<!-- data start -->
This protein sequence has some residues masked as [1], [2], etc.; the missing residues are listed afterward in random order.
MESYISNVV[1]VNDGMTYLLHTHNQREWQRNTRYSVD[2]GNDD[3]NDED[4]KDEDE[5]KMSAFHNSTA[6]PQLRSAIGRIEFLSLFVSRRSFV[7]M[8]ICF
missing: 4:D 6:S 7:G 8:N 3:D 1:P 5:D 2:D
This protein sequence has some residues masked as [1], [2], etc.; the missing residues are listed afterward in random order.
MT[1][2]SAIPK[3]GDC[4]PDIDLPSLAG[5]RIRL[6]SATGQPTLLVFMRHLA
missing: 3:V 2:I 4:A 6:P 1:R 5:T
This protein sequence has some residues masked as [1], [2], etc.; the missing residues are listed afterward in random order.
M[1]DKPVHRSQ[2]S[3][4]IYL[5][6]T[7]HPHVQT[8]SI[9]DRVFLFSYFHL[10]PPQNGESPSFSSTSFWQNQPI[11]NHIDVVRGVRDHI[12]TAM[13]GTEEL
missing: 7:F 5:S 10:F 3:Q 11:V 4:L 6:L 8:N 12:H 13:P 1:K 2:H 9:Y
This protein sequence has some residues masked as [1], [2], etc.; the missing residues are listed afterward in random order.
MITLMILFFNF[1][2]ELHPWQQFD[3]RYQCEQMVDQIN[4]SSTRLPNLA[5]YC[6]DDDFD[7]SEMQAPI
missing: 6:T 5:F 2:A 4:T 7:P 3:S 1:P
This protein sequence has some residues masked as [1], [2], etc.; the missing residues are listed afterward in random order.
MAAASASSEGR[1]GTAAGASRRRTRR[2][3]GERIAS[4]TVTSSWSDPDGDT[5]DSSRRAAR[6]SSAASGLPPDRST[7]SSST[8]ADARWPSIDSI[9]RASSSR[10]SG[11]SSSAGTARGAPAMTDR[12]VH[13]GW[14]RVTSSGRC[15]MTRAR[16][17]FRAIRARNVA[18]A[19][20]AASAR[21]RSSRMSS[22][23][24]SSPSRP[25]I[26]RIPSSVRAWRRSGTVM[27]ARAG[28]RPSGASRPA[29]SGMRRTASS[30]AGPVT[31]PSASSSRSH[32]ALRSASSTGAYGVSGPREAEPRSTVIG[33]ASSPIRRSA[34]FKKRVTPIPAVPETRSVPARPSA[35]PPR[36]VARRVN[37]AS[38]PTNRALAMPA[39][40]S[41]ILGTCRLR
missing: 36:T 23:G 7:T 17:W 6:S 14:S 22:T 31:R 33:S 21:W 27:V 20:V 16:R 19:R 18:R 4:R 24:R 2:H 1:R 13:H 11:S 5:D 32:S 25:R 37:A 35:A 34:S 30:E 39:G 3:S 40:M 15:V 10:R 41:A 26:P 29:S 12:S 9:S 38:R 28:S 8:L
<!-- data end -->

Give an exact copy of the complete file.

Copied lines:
This protein sequence has some residues masked as [1], [2], etc.; the missing residues are listed afterward in random order.
MESYISNVV[1]VNDGMTYLLHTHNQREWQRNTRYSVD[2]GNDD[3]NDED[4]KDEDE[5]KMSAFHNSTA[6]PQLRSAIGRIEFLSLFVSRRSFV[7]M[8]ICF
missing: 4:D 6:S 7:G 8:N 3:D 1:P 5:D 2:D
This protein sequence has some residues masked as [1], [2], etc.; the missing residues are listed afterward in random order.
MT[1][2]SAIPK[3]GDC[4]PDIDLPSLAG[5]RIRL[6]SATGQPTLLVFMRHLA
missing: 3:V 2:I 4:A 6:P 1:R 5:T
This protein sequence has some residues masked as [1], [2], etc.; the missing residues are listed afterward in random order.
M[1]DKPVHRSQ[2]S[3][4]IYL[5][6]T[7]HPHVQT[8]SI[9]DRVFLFSYFHL[10]PPQNGESPSFSSTSFWQNQPI[11]NHIDVVRGVRDHI[12]TAM[13]GTEEL
missing: 7:F 5:S 10:F 3:Q 11:V 4:L 6:L 8:N 12:H 13:P 1:K 2:H 9:Y
This protein sequence has some residues masked as [1], [2], etc.; the missing residues are listed afterward in random order.
MITLMILFFNF[1][2]ELHPWQQFD[3]RYQCEQMVDQIN[4]SSTRLPNLA[5]YC[6]DDDFD[7]SEMQAPI
missing: 6:T 5:F 2:A 4:T 7:P 3:S 1:P
This protein sequence has some residues masked as [1], [2], etc.; the missing residues are listed afterward in random order.
MAAASASSEGR[1]GTAAGASRRRTRR[2][3]GERIAS[4]TVTSSWSDPDGDT[5]DSSRRAAR[6]SSAASGLPPDRST[7]SSST[8]ADARWPSIDSI[9]RASSSR[10]SG[11]SSSAGTARGAPAMTDR[12]VH[13]GW[14]RVTSSGRC[15]MTRAR[16][17]FRAIRARNVA[18]A[19][20]AASAR[21]RSSRMSS[22][23][24]SSPSRP[25]I[26]RIPSSVRAWRRSGTVM[27]ARAG[28]RPSGASRPA[29]SGMRRTASS[30]AGPVT[31]PSASSSRSH[32]ALRSASSTGAYGVSGPREAEPRSTVIG[33]ASSPIRRSA[34]FKKRVTPIPAVPETRSVPARPSA[35]PPR[36]VARRVN[37]AS[38]PTNRALAMPA[39][40]S[41]ILGTCRLR
missing: 36:T 23:G 7:T 17:W 6:S 14:S 22:T 31:R 33:S 21:W 27:V 20:V 16:R 19:R 18:R 4:R 24:R 2:H 1:R 13:H 11:S 5:D 32:S 25:R 37:A 35:A 34:S 30:E 39:G 3:S 40:M 15:V 10:R 41:A 26:P 29:S 12:S 9:S 38:R 28:S 8:L